Dian Fossey was an American primatologist and conservationist known for her extensive study of the mountain gorilla. Her research and conservation work helped increase the number of mountain gorillas in the wild. While her passing was marred with violence, her teachings and wisdom have left a legacy in conservation that will continue for generations to come.
Fossey was born in San Francisco, California, and developed a fondness for animals when she was a young girl. She received her bachelor's degree in occupational therapy in 1954 and then worked as an occupational therapist in a hospital in Louisville, Kentucky. The friendships she would make at this hospital would propel her to take a different path and become the world-famous conservationist we know today.
Fossey had a close relationship with a coworker who had invited Fossey on an African tour but was unable to join due to her finances. Her longing to visit Africa did not stop there, and after taking out a bank loan and using her life savings, she was finally able to secure the budget needed to make her dream come true.
On her tour, she met with Louis and Mary Leakey, who had an archeological site in Tanzania. Together they discussed the work of English primatologist Jane Goodall and the importance of long-term research on the great apes. While Goodall was only in her third year of research, the Leakeys knew her contributions would be everlasting in the great ape scientific community. Eventually, this interest in continuing the study of great apes would be carried on by Fossey.
She returned to Kansas with vigor for travel and published three articles in the newspaper detailing her visit to Africa.
Befriending the Leakys was the first crucial step in her conservationist career, as they secured funding for Fossey to undertake a long-term study of mountain gorillas. She studied Swahili and took classes on primatology while waiting for her visa and funding to come through. On the way to the Congo, Fossey visited Goodall and watched her work with chimpanzees at the Gombe Stream Research Centre.
Fossey began her field study at Kabara in the Congo in early 1967 during a tumultuous period in history. In 1969, soldiers arrived at her camp to escort Fossey and her research workers down, and they were detained for two weeks. Because of the political instability, Fossey had to move her research to Volcanoes National Park on the Rwandan side of the Virungas.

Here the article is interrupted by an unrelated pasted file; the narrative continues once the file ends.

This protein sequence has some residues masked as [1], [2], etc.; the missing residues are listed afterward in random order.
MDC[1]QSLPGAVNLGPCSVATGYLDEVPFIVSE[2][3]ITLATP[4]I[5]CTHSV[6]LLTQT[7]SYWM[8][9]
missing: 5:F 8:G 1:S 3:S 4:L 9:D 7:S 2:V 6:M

On September 24th, 1967, Fossey founded the Karisoke Research Center in the Ruhengeri province in between two volcanoes. She became known as Nyirmachabelli, or Nyiramacibiri, roughly translated as "The woman who lives alone on the mountain." By 1974, Fossey traveled between Cambridge and Africa and obtained her PhD from Cambridge University to advance her work and secure more funding.
After tragically losing a beloved gorilla to poachers, Fossey started what is now known as the Dian Fossey Gorilla Fund International.
Fossey made several notable contributions to gorilla research, including gorilla vocalizations, rare infanticide, gorilla diets, and how gorillas recycle nutrients. In 1970, Fossey was on the cover of National Geographic Magazine, which garnered a lot of attention to her and her work.
While Fossey lived in New York lecturing as a professor, she wrote “Gorillas in the Mist.” It recounted her years in the rainforest with the mountain gorillas and highlighted the need for strategic conservation efforts.
Sadly, before Dian’s 54th birthday, she was murdered. Many theories surfaced about the reasons behind her attack, but her attack remains unsolved to this day.
Although her life was cut drastically short, her legacy of gorilla conservation is stronger than ever. The Dian Fossey Gorilla Fund continues their conservation work in saving gorillas based on a holistic model with four key pillars:
- Protecting Gorillas
- Conducting Science
- Training Conservationists,
- Helping Communities
The Fossey Fund protects two of the four gorilla subspecies—the critically endangered Grauer’s gorillas in the eastern Democratic Republic of the Congo and the endangered mountain gorillas in the Virunga Mountains of Rwanda. Famous comedian, actor, talk show host, and Dian Fossey admirer Ellen Degeneres recently opened the Ellen Campus of the Fossey Fund in February of 2022.
The campus focuses on scientific research and education and serves to inspire the next generation of conservationists.Support gorilla conservation